[Ed. Note: Please welcome guest-blogger, and fellow law-librarian, Marcia Burris. Marcia is currently a Senior Consultant with HBR Consulting. – GL]
While the rate of change in the legal industry seems to be accelerating, change is not new to law librarians. In fact, those of us who have been around long enough have been hearing for the past 20 years or so that the days of the law library are numbered. It is certainly true that the use of books has declined in recent years, and the focus of librarians has shifted away from traditional print maintenance roles toward supporting attorneys through the delivery of information in increasingly digital environments. However, this article is not about the decline of print. We’ve already been there, done that, and it’s time to move on to a new topic.
But change continues, and so do concerns about the role of law librarians. In recent years, the “new” role of librarians as expert online researchers and content managers seems to be threatened again, this time by the trend toward creation of self-service research environments in which content is served up so conveniently and intuitively, that even the busiest attorneys (who necessarily have other things to do besides learn new search platforms) can find useful, on-point information without the guidance of an expert to lead them through the digital maze. The well-recognized expertise of librarians in organizing and directing users to content seems likely, in the view of some observers, to be supplanted by newer expert systems.
As the culture of attorney self-service expands, the question is circulating again about what the future of law librarians will look like – if we have a future.
Of course, smart information delivery systems must be built by experts, and customized to the needs of specific firms by professionals who understand their legal practice areas and unique firm cultures and deployed to end-users whose interest and comfort with change vary widely. Law librarians are uniquely suited to roles in developing and deploying new resources through their combination of legal knowledge, technology skills, and emotional intelligence.
Even after the new tools have been deployed and attorneys trained in how to use them, librarians continue to play a role in delivering service through these platforms, including performing on-demand research and providing alerts, platform customizations and other services to support end-users. For example, although push technologies for current awareness are typically customizable by individual end users, and some attorneys like to be hands-on with these tasks, more often the creation and curation of alerts falls to library professionals who can do so efficiently and accurately, saving attorney time for other work – such as, well, practicing law.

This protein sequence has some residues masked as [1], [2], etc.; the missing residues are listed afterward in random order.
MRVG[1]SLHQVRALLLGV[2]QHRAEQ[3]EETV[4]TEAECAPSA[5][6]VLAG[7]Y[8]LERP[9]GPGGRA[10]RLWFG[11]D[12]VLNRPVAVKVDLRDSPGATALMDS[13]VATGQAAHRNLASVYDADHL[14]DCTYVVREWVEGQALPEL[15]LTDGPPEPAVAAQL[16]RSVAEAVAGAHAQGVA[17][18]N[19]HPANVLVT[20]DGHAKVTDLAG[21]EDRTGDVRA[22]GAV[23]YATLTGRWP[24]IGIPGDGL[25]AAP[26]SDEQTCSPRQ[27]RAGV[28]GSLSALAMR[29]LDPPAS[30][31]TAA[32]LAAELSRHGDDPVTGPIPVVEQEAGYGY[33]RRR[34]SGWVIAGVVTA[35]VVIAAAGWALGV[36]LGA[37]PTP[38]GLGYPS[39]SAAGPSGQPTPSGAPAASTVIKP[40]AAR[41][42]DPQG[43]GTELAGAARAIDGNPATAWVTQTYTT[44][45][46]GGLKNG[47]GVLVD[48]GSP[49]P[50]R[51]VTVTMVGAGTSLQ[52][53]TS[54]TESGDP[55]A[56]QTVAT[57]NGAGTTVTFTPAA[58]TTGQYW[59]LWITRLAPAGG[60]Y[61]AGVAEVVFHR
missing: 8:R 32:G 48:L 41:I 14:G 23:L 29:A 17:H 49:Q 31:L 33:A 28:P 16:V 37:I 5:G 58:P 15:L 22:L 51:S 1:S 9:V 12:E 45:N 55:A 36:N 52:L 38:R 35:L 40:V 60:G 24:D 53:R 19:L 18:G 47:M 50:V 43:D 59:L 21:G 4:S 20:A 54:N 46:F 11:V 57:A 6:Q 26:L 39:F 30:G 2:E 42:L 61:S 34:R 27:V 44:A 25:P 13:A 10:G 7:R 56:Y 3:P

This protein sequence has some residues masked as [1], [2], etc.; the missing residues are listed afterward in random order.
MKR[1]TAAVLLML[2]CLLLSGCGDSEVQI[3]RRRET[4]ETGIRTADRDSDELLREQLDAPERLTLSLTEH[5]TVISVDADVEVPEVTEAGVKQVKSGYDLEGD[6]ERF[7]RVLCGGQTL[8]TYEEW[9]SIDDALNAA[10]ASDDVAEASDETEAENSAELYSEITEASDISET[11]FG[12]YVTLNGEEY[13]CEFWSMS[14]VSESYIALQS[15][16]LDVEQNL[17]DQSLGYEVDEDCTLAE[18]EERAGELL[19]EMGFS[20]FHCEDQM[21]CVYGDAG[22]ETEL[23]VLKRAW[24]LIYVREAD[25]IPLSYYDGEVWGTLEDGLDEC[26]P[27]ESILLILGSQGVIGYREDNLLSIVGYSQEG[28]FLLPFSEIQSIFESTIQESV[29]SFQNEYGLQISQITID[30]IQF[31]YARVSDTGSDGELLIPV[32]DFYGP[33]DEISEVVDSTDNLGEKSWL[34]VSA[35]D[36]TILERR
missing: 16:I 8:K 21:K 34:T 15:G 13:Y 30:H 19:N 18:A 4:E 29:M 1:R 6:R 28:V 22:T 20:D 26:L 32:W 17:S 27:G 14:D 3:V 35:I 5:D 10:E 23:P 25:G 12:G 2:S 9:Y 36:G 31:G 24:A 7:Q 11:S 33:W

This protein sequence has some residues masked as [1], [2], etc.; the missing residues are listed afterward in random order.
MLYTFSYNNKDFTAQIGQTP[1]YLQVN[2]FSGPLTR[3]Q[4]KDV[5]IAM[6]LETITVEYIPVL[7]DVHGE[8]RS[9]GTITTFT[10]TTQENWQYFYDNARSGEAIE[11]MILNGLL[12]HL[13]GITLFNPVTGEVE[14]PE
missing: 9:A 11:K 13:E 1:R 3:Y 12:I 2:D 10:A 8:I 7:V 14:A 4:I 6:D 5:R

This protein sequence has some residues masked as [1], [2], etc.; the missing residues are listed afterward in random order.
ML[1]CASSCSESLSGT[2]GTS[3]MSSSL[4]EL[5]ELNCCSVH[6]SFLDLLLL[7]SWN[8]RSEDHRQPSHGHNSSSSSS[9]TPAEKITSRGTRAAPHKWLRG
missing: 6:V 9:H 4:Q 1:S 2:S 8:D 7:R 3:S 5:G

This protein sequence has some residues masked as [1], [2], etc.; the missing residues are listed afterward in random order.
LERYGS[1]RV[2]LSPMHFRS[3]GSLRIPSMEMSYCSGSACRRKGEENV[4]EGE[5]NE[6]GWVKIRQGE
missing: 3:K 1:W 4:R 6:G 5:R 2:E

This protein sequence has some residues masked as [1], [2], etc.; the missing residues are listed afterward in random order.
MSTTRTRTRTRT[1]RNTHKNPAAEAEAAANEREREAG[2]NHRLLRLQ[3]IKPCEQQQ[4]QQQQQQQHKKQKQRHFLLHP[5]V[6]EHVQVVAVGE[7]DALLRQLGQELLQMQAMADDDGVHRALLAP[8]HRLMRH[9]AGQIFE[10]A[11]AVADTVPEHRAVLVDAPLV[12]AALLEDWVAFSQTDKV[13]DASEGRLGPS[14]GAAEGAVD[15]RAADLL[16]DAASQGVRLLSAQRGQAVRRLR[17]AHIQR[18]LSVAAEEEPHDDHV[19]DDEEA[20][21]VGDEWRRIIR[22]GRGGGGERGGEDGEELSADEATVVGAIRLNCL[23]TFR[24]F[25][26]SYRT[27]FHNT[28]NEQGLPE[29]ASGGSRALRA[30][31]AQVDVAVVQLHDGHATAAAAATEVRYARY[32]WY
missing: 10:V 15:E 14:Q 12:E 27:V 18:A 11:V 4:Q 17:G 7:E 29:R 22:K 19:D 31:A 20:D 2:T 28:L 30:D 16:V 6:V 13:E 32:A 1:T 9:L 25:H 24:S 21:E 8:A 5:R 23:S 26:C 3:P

While librarians are invaluable to developing and supporting self-service technologies, that is not the only role in which they are proving their value.
During the recent SLA Webinar on Evolving Libraries, Kris Martin, one of my co-workers at HBR, discussed an evolution of library services that we have been tracking along two distinct paths, toward either a User-leveraged service model, such as the primarily self-service environment described above, or an Expert-leveraged model.
While the User-leveraged model is characterized by increased investment in new technologies and librarian support for user-enabling applications, with a subsequent decrease in direct research, the role of librarians as researchers continues strong in firms where an Expert-leveraged service model has evolved. In these firms, the research skills of librarians are increasingly utilized as library professionals are embedded within practice groups and other administrative departments, where their familiarity with a wide range of resources and subject-specific knowledge combine to create competitive advantage. In legal practice groups, embedded librarians enjoy inclusion on client teams where they contribute research efficiency and value to client matters. In administrative teams, librarians work closely with marketing and others to provide research and analysis in support of their firm’s strategic business objectives. In addition to providing traditional research expertise, embedded librarians are frequently called upon to provide more sophisticated information analysis.
Both user-leveraged and expert-leveraged service models change the role of the librarian, demanding greater expertise and a pro-active approach to meeting firm information needs.
And there is one more high-value librarian role overarching both models, that of the Generalist/Knower of Many Things. While generalist researcher positions are declining as firms move toward user-leveraged or expert-leveraged service models, the individual with knowledge and experience across a variety of legal subjects, technology, and research functions continues to play an essential role in developing library and information services which support law practice efficiency and innovation. The true generalist who is involved in many areas of research work and engaged in conversations throughout the firm is uniquely positioned to identify opportunities. If innovation is about connecting dots, who is better positioned to deliver value than the individual whose vantage point includes multiple dots?
Firm leaders who empower their librarians to contribute value through support of user-leveraged or expert-leveraged service models and through direct involvement in the creation of systems to support practice and efficiency efforts, will find the “library” to be a valuable asset for many years to come.